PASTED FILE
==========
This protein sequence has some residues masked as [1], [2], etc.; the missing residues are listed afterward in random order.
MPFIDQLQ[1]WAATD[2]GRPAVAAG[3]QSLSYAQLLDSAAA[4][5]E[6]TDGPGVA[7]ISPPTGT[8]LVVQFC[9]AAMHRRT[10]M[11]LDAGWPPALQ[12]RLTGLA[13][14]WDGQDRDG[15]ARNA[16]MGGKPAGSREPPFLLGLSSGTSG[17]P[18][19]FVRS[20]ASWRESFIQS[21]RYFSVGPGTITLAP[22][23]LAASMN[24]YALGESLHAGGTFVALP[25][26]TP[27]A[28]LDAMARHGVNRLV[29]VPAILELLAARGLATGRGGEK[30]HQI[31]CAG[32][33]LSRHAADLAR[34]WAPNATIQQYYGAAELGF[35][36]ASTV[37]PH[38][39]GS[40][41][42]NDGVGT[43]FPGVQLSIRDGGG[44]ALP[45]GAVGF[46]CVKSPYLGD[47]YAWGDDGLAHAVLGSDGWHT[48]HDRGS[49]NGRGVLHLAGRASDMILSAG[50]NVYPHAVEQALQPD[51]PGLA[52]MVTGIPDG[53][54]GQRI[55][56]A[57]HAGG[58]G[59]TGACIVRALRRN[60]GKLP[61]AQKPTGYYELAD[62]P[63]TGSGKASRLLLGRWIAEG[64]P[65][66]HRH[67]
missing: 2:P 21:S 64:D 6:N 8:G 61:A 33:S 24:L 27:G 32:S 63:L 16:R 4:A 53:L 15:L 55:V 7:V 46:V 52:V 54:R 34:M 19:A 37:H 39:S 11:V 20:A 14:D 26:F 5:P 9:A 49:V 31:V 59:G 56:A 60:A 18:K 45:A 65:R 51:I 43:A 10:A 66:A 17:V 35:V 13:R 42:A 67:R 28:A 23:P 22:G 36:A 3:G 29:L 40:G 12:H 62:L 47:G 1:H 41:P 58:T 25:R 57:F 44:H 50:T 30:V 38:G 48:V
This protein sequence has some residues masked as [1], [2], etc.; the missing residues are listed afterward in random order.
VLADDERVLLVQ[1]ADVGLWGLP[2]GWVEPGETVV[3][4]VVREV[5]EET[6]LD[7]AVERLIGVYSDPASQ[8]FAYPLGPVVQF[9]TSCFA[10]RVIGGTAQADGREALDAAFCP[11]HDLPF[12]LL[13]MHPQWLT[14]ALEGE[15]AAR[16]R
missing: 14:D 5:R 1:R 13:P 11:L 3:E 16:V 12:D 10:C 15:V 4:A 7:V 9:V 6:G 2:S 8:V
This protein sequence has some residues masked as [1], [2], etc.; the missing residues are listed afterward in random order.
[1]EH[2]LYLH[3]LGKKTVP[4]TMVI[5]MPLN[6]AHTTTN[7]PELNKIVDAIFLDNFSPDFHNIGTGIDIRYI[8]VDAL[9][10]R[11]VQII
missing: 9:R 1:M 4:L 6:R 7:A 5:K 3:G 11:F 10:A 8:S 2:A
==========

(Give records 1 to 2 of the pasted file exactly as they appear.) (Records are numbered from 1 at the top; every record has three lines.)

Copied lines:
This protein sequence has some residues masked as [1], [2], etc.; the missing residues are listed afterward in random order.
MPFIDQLQ[1]WAATD[2]GRPAVAAG[3]QSLSYAQLLDSAAA[4][5]E[6]TDGPGVA[7]ISPPTGT[8]LVVQFC[9]AAMHRRT[10]M[11]LDAGWPPALQ[12]RLTGLA[13][14]WDGQDRDG[15]ARNA[16]MGGKPAGSREPPFLLGLSSGTSG[17]P[18][19]FVRS[20]ASWRESFIQS[21]RYFSVGPGTITLAP[22][23]LAASMN[24]YALGESLHAGGTFVALP[25][26]TP[27]A[28]LDAMARHGVNRLV[29]VPAILELLAARGLATGRGGEK[30]HQI[31]CAG[32][33]LSRHAADLAR[34]WAPNATIQQYYGAAELGF[35][36]ASTV[37]PH[38][39]GS[40][41][42]NDGVGT[43]FPGVQLSIRDGGG[44]ALP[45]GAVGF[46]CVKSPYLGD[47]YAWGDDGLAHAVLGSDGWHT[48]HDRGS[49]NGRGVLHLAGRASDMILSAG[50]NVYPHAVEQALQPD[51]PGLA[52]MVTGIPDG[53][54]GQRI[55][56]A[57]HAGG[58]G[59]TGACIVRALRRN[60]GKLP[61]AQKPTGYYELAD[62]P[63]TGSGKASRLLLGRWIAEG[64]P[65][66]HRH[67]
missing: 2:P 21:S 64:D 6:N 8:G 61:A 33:S 24:L 27:G 32:S 63:L 16:R 4:A 53:L 15:L 55:V 7:V 46:V 52:V 54:R 34:M 19:A 37:H 39:S 11:V 20:A 14:D 26:F 5:P 9:A 49:V 31:V 59:G 56:A 60:A 18:K 45:A 65:R 51:I 43:A 10:A 66:A 17:V 35:V 13:R 42:A 67:R 28:A 23:P 22:G 36:A 3:G 29:L 40:G 12:H 62:L 47:G 1:H 41:P 58:T 25:R 57:F 44:H 50:T 30:V 38:G 48:V
This protein sequence has some residues masked as [1], [2], etc.; the missing residues are listed afterward in random order.
VLADDERVLLVQ[1]ADVGLWGLP[2]GWVEPGETVV[3][4]VVREV[5]EET[6]LD[7]AVERLIGVYSDPASQ[8]FAYPLGPVVQF[9]TSCFA[10]RVIGGTAQADGREALDAAFCP[11]HDLPF[12]LL[13]MHPQWLT[14]ALEGE[15]AAR[16]R
missing: 14:D 5:R 1:R 13:P 11:L 3:E 16:V 12:D 10:C 15:V 4:A 7:V 9:V 6:G 2:S 8:V